The Junior Guard Safety Camp is an innovative program that teaches pre-teens many aspects of lifeguarding such as swimming, water rescues, first aid, CPR, and patron surveillance. The camp also provides first aid and safety lessons that are valuable skills for pre-teens who are babysitting or taking care of siblings.
The Georgetown Aquatics program also makes swimming recreation available to all residents, regardless of their means. With support from the Friends of Georgetown Parks and Recreation, swimsuits and towels are available to those who need them.
The designation of zones that would protect water quality around springs and streams that are Georgetown salamander habitat will be considered by the Georgetown City Council December 10. The ordinance would apply to areas in the Edwards Aquifer recharge zone in the Georgetown city limits and extraterritorial jurisdiction, which extends up to 3.5 miles beyond city limits. (Click on graphics to see a larger version.)
The proposed rules were developed by Williamson County and the City of Georgetown as a result of the potential listing of the Georgetown salamander as an endangered species by the U.S. Fish and Wildlife Service. If the ordinance is adopted, Fish and Wildlife may decide not to list the salamander as endangered. The ordinance would protect certain springs and stream areas that are identified as salamander habitat from certain kinds of activities.
- Red zones that are within 80 meters upstream or downstream of a spring habitat would be no-disturbance areas. Maintenance of existing development would be permitted in red zones, but no new construction.
- Orange zones that are from 80 to 300 meters upstream of a spring habitat would be minimal disturbance areas. Parks, wastewater lines, and some residential development would be permitted in orange zones.
- Spring buffers, which are 50 meter circular buffers around a spring that may be a habitat for the Georgetown salamander, would allow for very limited construction such as parkland development or wastewater lines.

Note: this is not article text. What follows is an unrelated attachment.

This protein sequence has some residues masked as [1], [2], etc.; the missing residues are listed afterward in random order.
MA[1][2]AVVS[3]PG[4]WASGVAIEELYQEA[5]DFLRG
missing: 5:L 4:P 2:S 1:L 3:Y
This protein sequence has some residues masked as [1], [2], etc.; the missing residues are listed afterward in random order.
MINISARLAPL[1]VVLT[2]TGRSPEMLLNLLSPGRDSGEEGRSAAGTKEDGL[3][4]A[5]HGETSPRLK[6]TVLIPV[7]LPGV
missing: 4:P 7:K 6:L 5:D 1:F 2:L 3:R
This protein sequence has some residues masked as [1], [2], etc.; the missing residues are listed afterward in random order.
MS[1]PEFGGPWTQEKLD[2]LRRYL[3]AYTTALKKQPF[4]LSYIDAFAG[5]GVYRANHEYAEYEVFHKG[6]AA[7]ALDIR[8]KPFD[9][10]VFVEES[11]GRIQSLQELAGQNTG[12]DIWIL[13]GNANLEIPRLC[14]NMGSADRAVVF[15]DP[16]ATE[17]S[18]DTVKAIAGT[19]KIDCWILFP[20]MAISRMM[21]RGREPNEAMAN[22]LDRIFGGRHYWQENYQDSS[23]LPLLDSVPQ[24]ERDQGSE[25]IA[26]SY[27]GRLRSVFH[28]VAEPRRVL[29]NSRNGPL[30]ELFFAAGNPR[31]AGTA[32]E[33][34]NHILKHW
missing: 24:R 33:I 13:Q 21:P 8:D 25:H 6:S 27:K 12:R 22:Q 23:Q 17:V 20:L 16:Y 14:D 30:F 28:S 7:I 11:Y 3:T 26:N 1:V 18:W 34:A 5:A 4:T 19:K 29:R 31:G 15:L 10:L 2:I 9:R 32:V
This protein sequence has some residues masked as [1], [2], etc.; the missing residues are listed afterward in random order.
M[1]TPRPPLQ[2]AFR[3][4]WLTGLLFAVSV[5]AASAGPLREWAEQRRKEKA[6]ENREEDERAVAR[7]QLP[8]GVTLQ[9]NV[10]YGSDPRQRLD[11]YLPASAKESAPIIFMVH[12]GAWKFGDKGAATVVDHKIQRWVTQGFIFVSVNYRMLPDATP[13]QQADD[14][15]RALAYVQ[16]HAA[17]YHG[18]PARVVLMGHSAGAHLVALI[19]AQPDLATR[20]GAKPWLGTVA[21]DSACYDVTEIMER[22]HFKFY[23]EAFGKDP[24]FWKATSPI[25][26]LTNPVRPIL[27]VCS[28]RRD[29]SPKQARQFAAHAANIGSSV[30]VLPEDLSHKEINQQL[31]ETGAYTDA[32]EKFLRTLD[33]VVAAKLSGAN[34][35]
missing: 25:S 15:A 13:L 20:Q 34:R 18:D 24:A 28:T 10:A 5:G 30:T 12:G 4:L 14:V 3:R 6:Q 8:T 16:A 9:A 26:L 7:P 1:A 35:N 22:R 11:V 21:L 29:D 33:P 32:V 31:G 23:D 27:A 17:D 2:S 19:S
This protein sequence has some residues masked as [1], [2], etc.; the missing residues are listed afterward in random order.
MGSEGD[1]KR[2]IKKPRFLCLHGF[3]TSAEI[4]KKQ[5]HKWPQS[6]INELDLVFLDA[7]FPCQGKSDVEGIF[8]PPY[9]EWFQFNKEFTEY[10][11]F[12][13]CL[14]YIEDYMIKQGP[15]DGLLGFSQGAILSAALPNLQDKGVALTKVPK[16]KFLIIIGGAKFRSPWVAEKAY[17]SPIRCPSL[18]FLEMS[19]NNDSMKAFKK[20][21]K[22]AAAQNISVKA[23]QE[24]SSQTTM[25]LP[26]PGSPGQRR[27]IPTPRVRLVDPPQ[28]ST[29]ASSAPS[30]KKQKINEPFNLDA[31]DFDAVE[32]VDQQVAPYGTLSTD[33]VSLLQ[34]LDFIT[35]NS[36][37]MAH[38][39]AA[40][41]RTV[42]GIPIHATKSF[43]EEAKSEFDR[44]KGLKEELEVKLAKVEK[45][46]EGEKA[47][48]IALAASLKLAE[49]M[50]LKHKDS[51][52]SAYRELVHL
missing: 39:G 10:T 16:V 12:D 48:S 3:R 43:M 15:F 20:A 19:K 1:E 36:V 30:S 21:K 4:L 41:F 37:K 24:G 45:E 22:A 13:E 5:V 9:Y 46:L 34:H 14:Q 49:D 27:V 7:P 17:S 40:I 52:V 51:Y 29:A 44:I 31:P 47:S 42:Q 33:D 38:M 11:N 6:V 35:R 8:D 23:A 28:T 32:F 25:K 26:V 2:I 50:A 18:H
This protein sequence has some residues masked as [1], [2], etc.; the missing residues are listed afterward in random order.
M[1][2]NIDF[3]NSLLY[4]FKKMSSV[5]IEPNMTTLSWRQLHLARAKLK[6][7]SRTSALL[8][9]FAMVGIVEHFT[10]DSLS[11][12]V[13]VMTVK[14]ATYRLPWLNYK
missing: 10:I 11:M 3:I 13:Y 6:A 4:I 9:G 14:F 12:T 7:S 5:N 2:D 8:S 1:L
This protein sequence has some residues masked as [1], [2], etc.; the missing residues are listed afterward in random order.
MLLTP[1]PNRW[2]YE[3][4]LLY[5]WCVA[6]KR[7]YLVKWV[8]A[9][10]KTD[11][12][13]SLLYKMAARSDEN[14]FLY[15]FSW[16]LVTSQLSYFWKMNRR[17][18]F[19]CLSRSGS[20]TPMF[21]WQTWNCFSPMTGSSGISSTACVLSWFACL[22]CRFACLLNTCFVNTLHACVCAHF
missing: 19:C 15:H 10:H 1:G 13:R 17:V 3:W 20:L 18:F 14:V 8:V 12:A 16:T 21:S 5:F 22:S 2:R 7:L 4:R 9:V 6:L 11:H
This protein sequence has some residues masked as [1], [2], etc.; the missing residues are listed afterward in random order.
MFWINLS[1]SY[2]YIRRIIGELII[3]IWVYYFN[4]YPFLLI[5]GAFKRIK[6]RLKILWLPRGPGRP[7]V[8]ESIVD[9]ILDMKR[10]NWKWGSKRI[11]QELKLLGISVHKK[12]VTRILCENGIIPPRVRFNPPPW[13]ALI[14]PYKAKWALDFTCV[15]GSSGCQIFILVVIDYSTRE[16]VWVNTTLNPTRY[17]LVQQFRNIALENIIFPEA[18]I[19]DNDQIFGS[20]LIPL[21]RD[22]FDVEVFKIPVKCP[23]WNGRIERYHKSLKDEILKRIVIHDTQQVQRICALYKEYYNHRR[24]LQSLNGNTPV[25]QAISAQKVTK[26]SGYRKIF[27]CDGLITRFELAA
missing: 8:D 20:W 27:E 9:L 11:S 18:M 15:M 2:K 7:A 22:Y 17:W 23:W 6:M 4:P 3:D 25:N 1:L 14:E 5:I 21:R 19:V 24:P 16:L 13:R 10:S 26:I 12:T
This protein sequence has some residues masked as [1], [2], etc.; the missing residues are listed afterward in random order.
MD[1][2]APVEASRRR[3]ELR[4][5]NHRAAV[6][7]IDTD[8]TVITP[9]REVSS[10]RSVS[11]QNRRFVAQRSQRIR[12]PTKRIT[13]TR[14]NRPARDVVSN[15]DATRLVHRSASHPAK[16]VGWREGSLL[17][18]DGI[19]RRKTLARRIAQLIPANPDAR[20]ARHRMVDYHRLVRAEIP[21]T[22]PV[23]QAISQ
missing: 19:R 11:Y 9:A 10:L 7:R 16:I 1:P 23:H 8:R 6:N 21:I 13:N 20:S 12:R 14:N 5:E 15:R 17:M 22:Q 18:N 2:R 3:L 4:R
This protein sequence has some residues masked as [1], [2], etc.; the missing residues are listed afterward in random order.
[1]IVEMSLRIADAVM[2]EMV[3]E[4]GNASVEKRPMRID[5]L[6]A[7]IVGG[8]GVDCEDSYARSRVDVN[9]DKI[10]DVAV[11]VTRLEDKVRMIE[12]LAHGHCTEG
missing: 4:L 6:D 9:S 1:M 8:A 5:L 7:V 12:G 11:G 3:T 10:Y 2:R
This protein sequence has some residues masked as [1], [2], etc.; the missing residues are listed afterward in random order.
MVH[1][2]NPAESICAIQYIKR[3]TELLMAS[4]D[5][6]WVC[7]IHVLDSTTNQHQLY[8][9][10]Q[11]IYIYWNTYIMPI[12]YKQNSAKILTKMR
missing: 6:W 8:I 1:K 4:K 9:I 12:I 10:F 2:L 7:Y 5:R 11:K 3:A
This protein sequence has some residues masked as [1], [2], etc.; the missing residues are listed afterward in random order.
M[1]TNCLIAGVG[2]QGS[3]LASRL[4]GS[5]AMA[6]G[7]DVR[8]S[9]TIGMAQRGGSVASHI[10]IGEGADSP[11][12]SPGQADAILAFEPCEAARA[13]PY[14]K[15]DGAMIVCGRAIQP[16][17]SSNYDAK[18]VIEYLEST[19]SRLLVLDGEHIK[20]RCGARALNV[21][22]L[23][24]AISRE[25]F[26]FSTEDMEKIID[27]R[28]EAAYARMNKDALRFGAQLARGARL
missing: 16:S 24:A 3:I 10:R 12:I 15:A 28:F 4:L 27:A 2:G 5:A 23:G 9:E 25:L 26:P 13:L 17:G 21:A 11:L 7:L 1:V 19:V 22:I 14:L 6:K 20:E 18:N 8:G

- Stream buffers in the 100-year floodplain would be areas in which development would be limited to wastewater lines, parks, utility line crossings, flood control measures, and road crossings.
A total of 14 red zone sites in the Georgetown city limits and ETJ have been identified. Eight of these sites are on City parkland or U.S. Army Corps of Engineers property around Lake Georgetown. Six sites are on private property.
The ordinance also includes a water quality management plan for areas in the Edwards Aquifer recharge zone. The plan would include public education and outreach, hazardous waste education, a voluntary inlet marker program, creek clean-up efforts, integrated pest management, illicit discharge detection and elimination, and runoff control measures.
Another element of the proposed ordinance would establish a management committee to review environmental data on a regular basis, make policy recommendations, and make recommendations to the City Council regarding requests for variances from development guidelines. The proposed management committee would include City of Georgetown appointees and representatives from Texas Parks and Wildlife Department, U.S. Fish and Wildlife Service, the Georgetown development community, and the Williamson County Conservation Foundation.